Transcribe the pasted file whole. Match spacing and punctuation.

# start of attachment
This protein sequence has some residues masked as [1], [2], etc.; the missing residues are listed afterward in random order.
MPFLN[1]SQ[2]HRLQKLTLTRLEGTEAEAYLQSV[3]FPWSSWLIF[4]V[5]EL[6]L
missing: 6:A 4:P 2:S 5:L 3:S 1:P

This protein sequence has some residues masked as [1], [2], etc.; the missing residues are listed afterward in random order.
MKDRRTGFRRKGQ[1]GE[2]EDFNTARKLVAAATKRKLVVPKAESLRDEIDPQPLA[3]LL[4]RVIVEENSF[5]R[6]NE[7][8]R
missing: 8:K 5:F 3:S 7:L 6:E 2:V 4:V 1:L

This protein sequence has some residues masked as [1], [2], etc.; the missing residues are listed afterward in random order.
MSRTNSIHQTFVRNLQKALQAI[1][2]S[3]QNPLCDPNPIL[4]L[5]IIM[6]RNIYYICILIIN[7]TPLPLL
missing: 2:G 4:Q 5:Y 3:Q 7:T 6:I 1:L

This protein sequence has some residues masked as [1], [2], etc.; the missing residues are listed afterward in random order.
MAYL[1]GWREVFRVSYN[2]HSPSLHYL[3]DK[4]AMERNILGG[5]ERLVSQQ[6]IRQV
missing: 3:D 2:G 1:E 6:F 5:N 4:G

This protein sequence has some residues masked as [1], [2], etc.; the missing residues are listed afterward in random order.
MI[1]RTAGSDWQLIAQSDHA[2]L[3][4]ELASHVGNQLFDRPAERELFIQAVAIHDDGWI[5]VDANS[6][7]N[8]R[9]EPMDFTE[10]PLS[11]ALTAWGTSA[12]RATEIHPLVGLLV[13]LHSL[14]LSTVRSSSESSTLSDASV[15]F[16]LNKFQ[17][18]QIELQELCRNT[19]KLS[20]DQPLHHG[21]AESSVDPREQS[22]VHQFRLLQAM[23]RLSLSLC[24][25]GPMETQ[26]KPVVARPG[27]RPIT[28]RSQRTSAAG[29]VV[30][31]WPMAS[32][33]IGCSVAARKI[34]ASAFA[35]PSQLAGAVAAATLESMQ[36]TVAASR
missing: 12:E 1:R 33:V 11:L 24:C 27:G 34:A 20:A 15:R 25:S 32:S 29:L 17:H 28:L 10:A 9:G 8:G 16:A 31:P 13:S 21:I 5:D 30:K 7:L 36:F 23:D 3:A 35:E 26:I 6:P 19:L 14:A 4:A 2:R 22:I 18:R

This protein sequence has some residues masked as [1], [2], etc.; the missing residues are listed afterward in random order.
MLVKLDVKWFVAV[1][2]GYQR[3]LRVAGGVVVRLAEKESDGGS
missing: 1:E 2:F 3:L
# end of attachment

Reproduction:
This protein sequence has some residues masked as [1], [2], etc.; the missing residues are listed afterward in random order.
MPFLN[1]SQ[2]HRLQKLTLTRLEGTEAEAYLQSV[3]FPWSSWLIF[4]V[5]EL[6]L
missing: 6:A 4:P 2:S 5:L 3:S 1:P

This protein sequence has some residues masked as [1], [2], etc.; the missing residues are listed afterward in random order.
MKDRRTGFRRKGQ[1]GE[2]EDFNTARKLVAAATKRKLVVPKAESLRDEIDPQPLA[3]LL[4]RVIVEENSF[5]R[6]NE[7][8]R
missing: 8:K 5:F 3:S 7:L 6:E 2:V 4:V 1:L

This protein sequence has some residues masked as [1], [2], etc.; the missing residues are listed afterward in random order.
MSRTNSIHQTFVRNLQKALQAI[1][2]S[3]QNPLCDPNPIL[4]L[5]IIM[6]RNIYYICILIIN[7]TPLPLL
missing: 2:G 4:Q 5:Y 3:Q 7:T 6:I 1:L

This protein sequence has some residues masked as [1], [2], etc.; the missing residues are listed afterward in random order.
MAYL[1]GWREVFRVSYN[2]HSPSLHYL[3]DK[4]AMERNILGG[5]ERLVSQQ[6]IRQV
missing: 3:D 2:G 1:E 6:F 5:N 4:G

This protein sequence has some residues masked as [1], [2], etc.; the missing residues are listed afterward in random order.
MI[1]RTAGSDWQLIAQSDHA[2]L[3][4]ELASHVGNQLFDRPAERELFIQAVAIHDDGWI[5]VDANS[6][7]N[8]R[9]EPMDFTE[10]PLS[11]ALTAWGTSA[12]RATEIHPLVGLLV[13]LHSL[14]LSTVRSSSESSTLSDASV[15]F[16]LNKFQ[17][18]QIELQELCRNT[19]KLS[20]DQPLHHG[21]AESSVDPREQS[22]VHQFRLLQAM[23]RLSLSLC[24][25]GPMETQ[26]KPVVARPG[27]RPIT[28]RSQRTSAAG[29]VV[30][31]WPMAS[32][33]IGCSVAARKI[34]ASAFA[35]PSQLAGAVAAATLESMQ[36]TVAASR
missing: 12:E 1:R 33:V 11:L 24:C 27:G 34:A 20:A 15:R 25:S 32:S 29:L 17:H 28:L 10:A 9:G 8:G 16:A 31:P 13:S 21:I 5:D 30:K 7:L 36:F 23:D 3:A 35:E 26:I 6:P 19:L 14:A 4:A 2:R 22:I 18:R

This protein sequence has some residues masked as [1], [2], etc.; the missing residues are listed afterward in random order.
MLVKLDVKWFVAV[1][2]GYQR[3]LRVAGGVVVRLAEKESDGGS
missing: 1:E 2:F 3:L